That said, the army is preparing for a possible deterioration in the situation. The fear is that Hamas will try to create a formula wherein operations such as Sunday's will be met with a large attack against the military, in Gaza or in the West Bank. Such a development would lead to a harsh IDF response and to a general decline to a point that none of the parties actually want.
The military did not directly connect Sunday's flare-up to recent Gaza clashes that are connected to the weekly protests by the Israel-Gaza border fence. The choice by Hamas and Islamic Jihad to aim their fire at Israeli communities by the Gaza border led the Israeli defense establishment to conclude that Hamas is not trying to provoke war. Its rockets and shell fire were designed to let out steam and show Gazans that Israel's penetration into the Strip would not pass unremarked and without reaction.
According to defense assessments, Hamas sees Sunday's events as a success despite the deaths of its people, since it killed a senior Israeli officer. The fact that the movement has disclosed the details of the event and presented it to Gazans as a success might moderate its response. The longer the quiet in Gaza lasts on Monday, the greater the probability that this round is over, defense sources say.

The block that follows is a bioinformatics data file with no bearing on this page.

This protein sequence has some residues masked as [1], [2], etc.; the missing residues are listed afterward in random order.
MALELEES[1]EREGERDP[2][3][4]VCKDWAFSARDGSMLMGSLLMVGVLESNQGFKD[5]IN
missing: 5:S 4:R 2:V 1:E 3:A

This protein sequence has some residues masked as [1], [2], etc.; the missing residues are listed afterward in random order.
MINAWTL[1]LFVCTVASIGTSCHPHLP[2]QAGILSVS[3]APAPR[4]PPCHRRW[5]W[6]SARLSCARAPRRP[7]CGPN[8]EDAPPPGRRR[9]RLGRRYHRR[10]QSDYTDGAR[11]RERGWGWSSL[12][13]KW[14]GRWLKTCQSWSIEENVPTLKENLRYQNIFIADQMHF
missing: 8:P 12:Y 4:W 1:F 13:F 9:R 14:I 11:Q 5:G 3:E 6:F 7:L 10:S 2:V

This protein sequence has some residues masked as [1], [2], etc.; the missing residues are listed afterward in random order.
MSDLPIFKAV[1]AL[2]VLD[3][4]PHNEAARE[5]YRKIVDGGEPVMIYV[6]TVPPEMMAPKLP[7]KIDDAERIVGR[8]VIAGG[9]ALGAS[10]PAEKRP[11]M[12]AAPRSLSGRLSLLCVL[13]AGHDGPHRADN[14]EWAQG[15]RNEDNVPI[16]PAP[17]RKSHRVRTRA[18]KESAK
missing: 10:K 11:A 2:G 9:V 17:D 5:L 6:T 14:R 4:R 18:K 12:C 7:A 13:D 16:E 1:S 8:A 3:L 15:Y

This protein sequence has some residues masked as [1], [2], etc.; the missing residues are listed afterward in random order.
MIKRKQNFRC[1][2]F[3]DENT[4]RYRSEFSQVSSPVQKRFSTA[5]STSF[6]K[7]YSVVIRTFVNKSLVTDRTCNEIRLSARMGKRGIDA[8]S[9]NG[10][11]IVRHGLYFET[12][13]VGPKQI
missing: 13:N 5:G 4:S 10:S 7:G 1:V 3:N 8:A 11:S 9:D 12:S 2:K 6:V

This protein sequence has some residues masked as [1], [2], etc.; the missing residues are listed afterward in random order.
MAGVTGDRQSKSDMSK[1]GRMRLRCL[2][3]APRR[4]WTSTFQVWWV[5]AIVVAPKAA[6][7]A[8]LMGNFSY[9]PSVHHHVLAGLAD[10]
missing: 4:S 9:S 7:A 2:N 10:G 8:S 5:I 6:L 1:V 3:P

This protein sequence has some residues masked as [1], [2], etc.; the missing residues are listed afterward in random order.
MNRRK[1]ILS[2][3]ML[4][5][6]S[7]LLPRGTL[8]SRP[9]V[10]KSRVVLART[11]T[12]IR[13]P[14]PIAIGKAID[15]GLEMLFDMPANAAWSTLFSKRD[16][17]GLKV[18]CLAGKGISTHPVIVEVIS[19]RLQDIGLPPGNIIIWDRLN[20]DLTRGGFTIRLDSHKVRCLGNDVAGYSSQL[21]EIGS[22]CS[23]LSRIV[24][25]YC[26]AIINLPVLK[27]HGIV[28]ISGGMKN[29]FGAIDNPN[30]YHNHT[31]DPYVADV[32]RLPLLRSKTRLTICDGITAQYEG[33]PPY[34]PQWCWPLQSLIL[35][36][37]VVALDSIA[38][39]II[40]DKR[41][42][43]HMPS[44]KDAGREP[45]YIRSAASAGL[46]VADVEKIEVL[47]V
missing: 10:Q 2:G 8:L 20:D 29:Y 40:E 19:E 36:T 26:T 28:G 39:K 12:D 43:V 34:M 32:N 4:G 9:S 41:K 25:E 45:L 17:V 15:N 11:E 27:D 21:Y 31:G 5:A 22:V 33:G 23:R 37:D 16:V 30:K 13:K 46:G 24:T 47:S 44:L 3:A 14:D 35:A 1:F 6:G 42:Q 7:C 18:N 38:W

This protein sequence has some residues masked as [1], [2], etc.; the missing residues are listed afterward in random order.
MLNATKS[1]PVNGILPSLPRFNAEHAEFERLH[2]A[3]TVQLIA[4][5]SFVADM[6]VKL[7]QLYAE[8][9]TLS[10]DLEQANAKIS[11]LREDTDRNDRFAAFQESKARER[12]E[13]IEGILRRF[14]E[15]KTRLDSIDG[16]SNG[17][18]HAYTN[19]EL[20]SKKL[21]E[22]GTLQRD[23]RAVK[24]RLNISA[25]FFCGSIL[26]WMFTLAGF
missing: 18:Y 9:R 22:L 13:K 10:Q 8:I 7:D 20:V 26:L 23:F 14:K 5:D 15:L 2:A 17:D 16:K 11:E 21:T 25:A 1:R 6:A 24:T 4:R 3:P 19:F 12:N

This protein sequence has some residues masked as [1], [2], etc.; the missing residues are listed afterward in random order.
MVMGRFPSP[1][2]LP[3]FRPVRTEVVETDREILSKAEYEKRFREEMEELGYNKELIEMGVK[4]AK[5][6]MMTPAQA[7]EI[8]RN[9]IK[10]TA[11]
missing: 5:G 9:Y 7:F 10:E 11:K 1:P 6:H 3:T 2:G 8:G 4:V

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Recent clashes between Israel and the Palestinians were a response to the weekly protests by the Israel-Gaza border fence. This was not the case on Sunday. Sunday's operations was part of the battle the army constantly wages on all fronts to preserve Israel's superiority in the face of threats, say defense sources. Executing a sensitive operation like Sunday's always carries the risk that it can turn from a pinpoint tactical incident into a political strategic one.
The exact nature of the operation was not released for publication. According to Iz al-Din al-Qassam, Hamas' military wing, the Israeli military sought to "deal a harsh blow to the resistance forces." According to the Lebanese newspaper Al-Akhbar, the Israeli defense forces were planning an to take hostage the man responsible for the attack tunnels in Khan Younes.
Prime Minister Benjamin Netanyahu told reporters in Paris Sunday, hours before the operation was exposed, that he was "doing everything I can to prevent an unnecessary war." The premier added that "first, we aim for calm, then an agreement. We’re not there yet. The decision to go ahead with this process is the right one, I think."